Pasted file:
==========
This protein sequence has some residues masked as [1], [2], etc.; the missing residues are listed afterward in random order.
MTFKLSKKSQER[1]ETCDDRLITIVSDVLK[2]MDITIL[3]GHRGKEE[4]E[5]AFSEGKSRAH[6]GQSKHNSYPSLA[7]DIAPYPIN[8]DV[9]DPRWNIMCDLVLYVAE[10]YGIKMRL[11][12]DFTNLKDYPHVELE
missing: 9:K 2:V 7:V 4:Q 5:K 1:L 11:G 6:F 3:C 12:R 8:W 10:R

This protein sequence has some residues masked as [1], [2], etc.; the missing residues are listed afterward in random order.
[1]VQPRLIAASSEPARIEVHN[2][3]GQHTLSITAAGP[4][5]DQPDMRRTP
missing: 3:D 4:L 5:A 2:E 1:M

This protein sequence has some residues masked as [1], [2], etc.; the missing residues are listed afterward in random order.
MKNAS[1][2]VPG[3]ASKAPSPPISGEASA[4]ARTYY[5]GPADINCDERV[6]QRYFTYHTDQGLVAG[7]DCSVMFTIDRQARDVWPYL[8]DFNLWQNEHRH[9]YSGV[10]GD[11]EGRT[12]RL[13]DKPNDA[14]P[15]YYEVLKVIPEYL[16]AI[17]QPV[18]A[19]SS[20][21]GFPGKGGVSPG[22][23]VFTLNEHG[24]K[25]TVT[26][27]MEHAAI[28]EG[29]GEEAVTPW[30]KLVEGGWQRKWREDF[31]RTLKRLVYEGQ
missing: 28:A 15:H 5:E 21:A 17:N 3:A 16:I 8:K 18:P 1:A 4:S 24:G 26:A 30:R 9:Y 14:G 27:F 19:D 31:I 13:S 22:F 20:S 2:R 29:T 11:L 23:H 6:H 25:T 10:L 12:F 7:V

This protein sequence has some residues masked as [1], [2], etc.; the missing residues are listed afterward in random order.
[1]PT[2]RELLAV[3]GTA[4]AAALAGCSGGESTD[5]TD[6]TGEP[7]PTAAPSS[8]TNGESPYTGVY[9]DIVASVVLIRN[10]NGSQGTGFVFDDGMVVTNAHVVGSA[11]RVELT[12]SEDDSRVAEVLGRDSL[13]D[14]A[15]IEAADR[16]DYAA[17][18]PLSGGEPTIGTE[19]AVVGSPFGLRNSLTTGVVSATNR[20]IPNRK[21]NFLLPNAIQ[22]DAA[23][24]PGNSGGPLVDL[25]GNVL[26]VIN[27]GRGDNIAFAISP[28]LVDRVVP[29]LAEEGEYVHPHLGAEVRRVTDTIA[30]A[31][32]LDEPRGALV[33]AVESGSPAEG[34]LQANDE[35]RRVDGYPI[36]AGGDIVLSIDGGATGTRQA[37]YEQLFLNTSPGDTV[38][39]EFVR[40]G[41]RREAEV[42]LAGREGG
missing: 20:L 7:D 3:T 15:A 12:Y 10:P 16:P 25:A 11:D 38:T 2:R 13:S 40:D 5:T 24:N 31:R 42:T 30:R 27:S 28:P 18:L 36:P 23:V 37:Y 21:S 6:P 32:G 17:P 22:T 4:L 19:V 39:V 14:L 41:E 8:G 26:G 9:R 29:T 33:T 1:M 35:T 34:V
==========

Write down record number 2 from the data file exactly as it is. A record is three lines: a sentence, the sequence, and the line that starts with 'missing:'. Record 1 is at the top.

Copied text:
This protein sequence has some residues masked as [1], [2], etc.; the missing residues are listed afterward in random order.
[1]VQPRLIAASSEPARIEVHN[2][3]GQHTLSITAAGP[4][5]DQPDMRRTP
missing: 3:D 4:L 5:A 2:E 1:M